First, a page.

So…after seven months of appointments and tests we know that I have two types of cancer, both are treatable but they have to be done in a certain order. Surgery first, then radiation. It was during this waiting period that the reality of the situation hit me. I might not survive this ordeal! I had never asked, “Why me?” I had always wondered “Why not me?” I had lost several younger friends to various diseases and found myself wondering why had I been spared these maladies. Apparently, my time had come. Until now I had not given much thought to my situation. Then one evening, when the house was quiet and empty, I cried. Later I would call it my “cancer cry”. I had become fully aware that one of these two forms of cancer might end my life. I never blamed God for my situation because I had seen better Christians than myself fall to disease. I cried out to God. I asked that He be honored and glorified. If he chose to heal me and give testimony to His power over all disease that would be glorious. However, if He had chosen to call me home by way of cancer I only asked that my witness and life through the journey would bring honor and glory to my Lord. It was at that point that I felt a peace about the whole situation. I had come the place where I understood what the apostle Paul meant when he wrote, “For me to live is Christ, and to die is gain.”
Over the next couple of weeks it became apparent that a small army of fellow believers were lifting my wife and I up in prayer. We got cards, texts, emails and phone calls from every corner of this great nation and seemingly every decade of our lives that offered encouragement and prayers. As I said, waiting is the hard part. Three days prior to surgery we decided to head toward Little Rock and make preparations for my surgery. To be continued…
This week the theme is St. Patricks Day…of course.
The look I get when Lucy really isn’t interested in what I have to say.
These are my Happy Socks. They are not what I normally wear daily. In fact, these are the only pair of brightly colored and patterned socks that I own. I bought them recently for a specific purpose and that is the reason for this post. Spoiler alert, it will take more that one post to tell the whole story.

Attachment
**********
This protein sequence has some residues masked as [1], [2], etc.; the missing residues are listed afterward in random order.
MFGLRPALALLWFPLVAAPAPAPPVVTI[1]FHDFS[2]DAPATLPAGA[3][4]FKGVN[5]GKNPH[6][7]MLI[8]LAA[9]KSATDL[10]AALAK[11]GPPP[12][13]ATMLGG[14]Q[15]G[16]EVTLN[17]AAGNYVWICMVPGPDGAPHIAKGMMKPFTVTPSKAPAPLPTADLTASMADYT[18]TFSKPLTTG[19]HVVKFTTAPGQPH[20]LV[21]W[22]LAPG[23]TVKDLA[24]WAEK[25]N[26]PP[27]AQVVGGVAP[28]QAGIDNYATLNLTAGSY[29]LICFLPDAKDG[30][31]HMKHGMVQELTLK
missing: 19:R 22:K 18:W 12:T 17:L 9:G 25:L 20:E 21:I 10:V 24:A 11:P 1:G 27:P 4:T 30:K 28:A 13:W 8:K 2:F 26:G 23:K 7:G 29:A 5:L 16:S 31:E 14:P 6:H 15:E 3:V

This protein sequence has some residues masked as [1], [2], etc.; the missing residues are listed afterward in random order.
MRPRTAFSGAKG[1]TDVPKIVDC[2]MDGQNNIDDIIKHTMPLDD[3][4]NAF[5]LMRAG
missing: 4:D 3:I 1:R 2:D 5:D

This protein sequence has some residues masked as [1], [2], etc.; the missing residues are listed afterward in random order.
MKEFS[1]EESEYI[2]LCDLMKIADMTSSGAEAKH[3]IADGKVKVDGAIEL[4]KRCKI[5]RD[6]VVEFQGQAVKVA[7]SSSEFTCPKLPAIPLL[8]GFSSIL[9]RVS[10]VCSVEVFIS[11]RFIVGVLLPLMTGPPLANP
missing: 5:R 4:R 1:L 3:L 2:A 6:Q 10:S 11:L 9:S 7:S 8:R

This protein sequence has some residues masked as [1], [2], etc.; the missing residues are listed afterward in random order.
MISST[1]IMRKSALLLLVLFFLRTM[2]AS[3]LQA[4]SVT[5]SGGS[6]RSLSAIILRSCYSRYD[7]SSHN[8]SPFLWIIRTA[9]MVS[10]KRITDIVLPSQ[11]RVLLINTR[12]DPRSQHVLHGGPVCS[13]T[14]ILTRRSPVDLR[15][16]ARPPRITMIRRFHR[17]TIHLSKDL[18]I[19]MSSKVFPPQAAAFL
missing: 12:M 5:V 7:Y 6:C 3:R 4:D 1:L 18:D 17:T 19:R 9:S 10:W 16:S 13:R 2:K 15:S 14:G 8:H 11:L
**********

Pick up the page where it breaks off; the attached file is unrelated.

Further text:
About a year ago I went to see my primary care physician for my annual physical. There was the usual conversation about the need to lose some weight and getting a little more exercise to go along with better diet and nutrition habits. A review of my lab tests revealed that my PSA number was elevated to the point of some concern. It was not high, but it was elevated and had risen one and one half points in eighteen months. That is considered a rapid rate of increase in PSA land. My doctor suggested that I see a urologist and have a biopsy done just to be sure that prostate cancer was not present. It would be several weeks before the urologist could see me and perform the biopsy. The results of the biopsy confirmed that cancer was present in the prostate and that it was aggressive. The urologist immediately scheduled a CT scan and a bone scan to determine that the cancer was limited to the prostate and had not spread anywhere else. The bone scan came back clear. However, the CT scan showed a large mass in my abdomen that was suspicious. I thought, “Well, now we know why I’ve been having trouble losing weight.” The next step suggested by the urologist was for me to have a CT guided biopsy to determine if there was any cancer on this mass. Again, there was a waiting period of several weeks. The waiting is the hard part.